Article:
By Jon Lane
I, like many, am still trying to comprehend Joe Girardi’s decision to pull David Robertson after he used 11 pitches to get two clean outs in the 11th inning.
Alfredo Aceves was the eighth pitcher used in Game 3. Girardi also employed eight men, including the starting pitcher in Game 2 as well as Game 2 of the ALDS. All that amounted to was playing with fire and getting away with it, because until Monday the Yankees were unbeaten in postseason play. But on Monday, Girardi finally got burnt, and at the worst possible time. His whole bullpen except for Chad Gaudin was burned with CC Sabathia today going on three days’ rest.
Girardi and pitching coach Dave Eiland cited matchups and declined to elaborate further when presented with the fact that Howie Kendrick, who greeted Aceves with a single to set up Jeff Mathis’ walk-off double, was 1-for-2 lifetime against Robertson and had never faced Aceves. (And in case you wondering, Mathis had never faced Robertson and was 0-for-2 with a strikeout against Aceves.)
“We have all the matchups and all the scouting reports,” Girardi said. “And we felt that, you know, it was a better matchup for us.”
Three at-bats to me doesn’t seem like a concrete body of work to make such a critical decision. These numbers would have worked out a lot better. In the second half, Robertson was 1-1 with a 3.00 ERA and 29 strikeouts in 21 innings pitched. Aceves was 5-0, but with a 4.65 ERA and 33 Ks in 40 2/3 IP. Robertson’s ERA in the first half was 3.57, while Aceves’ was 2.49. I also don’t need to explain how big Robertson has been since the start of the playoffs.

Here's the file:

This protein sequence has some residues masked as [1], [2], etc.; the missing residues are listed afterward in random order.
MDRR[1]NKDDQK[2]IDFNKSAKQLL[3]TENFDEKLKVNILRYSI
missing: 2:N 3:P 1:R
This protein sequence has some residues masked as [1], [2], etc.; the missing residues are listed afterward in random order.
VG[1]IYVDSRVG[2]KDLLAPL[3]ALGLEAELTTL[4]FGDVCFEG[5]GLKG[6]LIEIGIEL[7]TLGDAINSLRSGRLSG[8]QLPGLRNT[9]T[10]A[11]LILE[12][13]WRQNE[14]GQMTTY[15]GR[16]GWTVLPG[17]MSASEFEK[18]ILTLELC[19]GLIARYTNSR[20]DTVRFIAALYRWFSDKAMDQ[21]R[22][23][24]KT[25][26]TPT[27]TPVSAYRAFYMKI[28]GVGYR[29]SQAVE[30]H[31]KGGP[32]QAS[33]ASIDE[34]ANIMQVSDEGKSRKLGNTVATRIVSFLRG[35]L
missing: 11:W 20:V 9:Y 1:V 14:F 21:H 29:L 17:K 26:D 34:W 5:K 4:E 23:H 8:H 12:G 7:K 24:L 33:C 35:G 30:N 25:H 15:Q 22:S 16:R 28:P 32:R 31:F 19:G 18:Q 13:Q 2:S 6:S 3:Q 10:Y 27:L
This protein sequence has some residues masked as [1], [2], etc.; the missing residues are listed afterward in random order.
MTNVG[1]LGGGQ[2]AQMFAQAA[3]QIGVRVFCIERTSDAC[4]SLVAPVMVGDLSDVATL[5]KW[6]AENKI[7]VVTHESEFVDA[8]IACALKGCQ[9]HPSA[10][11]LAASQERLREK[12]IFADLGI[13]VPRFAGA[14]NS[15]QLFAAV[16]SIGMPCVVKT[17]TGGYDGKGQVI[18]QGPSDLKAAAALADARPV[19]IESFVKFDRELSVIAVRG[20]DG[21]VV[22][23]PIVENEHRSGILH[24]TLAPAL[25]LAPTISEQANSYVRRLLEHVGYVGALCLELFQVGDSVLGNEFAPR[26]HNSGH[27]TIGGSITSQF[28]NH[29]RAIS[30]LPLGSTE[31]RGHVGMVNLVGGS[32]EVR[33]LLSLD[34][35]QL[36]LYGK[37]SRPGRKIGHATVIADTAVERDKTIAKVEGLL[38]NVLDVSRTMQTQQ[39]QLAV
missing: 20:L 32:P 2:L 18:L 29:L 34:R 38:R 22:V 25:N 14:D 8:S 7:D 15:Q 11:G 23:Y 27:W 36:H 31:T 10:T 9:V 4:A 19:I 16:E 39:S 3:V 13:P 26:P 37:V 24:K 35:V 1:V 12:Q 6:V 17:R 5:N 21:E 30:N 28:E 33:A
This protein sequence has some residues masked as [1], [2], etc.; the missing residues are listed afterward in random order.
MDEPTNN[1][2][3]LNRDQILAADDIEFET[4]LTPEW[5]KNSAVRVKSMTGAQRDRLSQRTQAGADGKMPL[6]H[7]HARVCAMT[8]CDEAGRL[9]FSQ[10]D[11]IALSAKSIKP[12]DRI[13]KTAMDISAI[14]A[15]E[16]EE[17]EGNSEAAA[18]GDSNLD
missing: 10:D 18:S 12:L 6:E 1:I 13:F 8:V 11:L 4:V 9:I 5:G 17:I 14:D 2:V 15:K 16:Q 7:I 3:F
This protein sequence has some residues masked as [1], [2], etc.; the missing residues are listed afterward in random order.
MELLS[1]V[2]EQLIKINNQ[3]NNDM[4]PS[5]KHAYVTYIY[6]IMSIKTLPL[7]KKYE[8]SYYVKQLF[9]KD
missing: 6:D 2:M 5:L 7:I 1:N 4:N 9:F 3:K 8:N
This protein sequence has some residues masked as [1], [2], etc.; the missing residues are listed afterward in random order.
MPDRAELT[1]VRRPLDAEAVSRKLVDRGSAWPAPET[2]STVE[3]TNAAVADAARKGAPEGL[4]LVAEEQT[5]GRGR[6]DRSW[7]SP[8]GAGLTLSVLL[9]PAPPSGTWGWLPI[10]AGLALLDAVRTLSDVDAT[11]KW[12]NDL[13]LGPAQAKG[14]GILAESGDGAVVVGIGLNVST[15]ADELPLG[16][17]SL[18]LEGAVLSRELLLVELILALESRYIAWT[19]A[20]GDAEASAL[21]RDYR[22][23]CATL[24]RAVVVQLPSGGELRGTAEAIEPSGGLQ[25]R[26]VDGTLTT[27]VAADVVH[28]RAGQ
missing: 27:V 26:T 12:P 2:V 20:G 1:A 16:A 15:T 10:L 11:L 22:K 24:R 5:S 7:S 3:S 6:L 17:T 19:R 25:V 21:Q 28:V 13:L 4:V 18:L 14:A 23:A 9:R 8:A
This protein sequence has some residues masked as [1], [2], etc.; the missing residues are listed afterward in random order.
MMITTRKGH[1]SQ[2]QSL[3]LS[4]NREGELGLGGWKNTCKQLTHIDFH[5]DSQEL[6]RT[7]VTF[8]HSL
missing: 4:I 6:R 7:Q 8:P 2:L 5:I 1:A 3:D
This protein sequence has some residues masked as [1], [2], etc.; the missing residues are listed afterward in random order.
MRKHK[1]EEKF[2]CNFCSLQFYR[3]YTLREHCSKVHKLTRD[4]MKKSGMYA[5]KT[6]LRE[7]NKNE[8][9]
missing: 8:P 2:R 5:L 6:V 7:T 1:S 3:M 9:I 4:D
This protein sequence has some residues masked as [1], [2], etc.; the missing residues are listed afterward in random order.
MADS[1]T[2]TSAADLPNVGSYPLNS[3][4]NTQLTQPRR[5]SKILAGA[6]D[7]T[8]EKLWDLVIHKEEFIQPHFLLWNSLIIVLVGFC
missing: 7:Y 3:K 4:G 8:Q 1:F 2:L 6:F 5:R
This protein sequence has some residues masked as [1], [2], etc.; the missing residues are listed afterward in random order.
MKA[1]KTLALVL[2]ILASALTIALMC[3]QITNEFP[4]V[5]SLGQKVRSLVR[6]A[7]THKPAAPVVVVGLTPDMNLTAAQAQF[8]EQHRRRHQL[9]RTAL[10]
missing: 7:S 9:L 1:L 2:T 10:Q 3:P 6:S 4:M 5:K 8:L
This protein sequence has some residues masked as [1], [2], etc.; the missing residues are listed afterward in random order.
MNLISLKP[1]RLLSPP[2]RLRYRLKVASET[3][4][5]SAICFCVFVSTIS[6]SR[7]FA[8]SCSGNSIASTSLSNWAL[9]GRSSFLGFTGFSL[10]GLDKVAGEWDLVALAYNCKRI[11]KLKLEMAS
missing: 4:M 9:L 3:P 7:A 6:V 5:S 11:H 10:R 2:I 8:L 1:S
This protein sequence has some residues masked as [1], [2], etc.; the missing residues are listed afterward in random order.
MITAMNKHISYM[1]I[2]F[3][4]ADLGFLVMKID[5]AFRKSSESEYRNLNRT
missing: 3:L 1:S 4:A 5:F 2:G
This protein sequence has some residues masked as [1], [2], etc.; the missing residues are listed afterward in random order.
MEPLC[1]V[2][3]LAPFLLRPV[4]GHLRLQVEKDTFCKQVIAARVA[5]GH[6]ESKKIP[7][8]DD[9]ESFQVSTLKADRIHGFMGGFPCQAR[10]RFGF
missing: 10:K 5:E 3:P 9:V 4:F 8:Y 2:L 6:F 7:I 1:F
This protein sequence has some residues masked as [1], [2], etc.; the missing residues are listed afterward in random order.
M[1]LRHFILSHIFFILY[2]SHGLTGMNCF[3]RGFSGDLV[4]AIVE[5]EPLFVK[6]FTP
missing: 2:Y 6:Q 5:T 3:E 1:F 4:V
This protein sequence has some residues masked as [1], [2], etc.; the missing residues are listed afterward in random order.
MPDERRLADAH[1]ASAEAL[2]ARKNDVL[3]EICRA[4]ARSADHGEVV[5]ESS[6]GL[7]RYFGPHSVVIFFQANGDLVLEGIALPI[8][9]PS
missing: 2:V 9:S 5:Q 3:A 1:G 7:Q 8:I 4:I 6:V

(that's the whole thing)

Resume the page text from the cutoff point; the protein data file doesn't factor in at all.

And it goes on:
Oh, Aceves also allowed a run on a hit with two walks in 1 1/3 innings in Game 2.
Aceves made a serious impact as a swingman when he was promoted to the Majors in May, but hasn’t been the same pitcher since another one of Girardi’s strange decisions: when he made a spot start against the Twins on July 9 after Chien-Ming Wang was lost for the season due to injury rather than call up a stretched-out Sergio Mitre to fill the void.
Of course, people are calling for Girardi to be fired immediately. Chill. Girardi’s Yankees won 103 games and own a 2-1 lead in this series, and you know what they say about momentum being as good as the next day’s starting pitcher. Girardi is also not to blame for the Yankees leaving 10 men on base and going 0-for-8 with runners in scoring position.
A team that scored a league-high 915 runs are 0-for-16 with RISP with 22 stranded in its last two games. The Yankees need to get it going against Scott Kazmir, who has pitched well against them, or another loss evens the series with A.J. Burnett opposing John Lackey on the road in a swing game. I’m not crazy about those odds.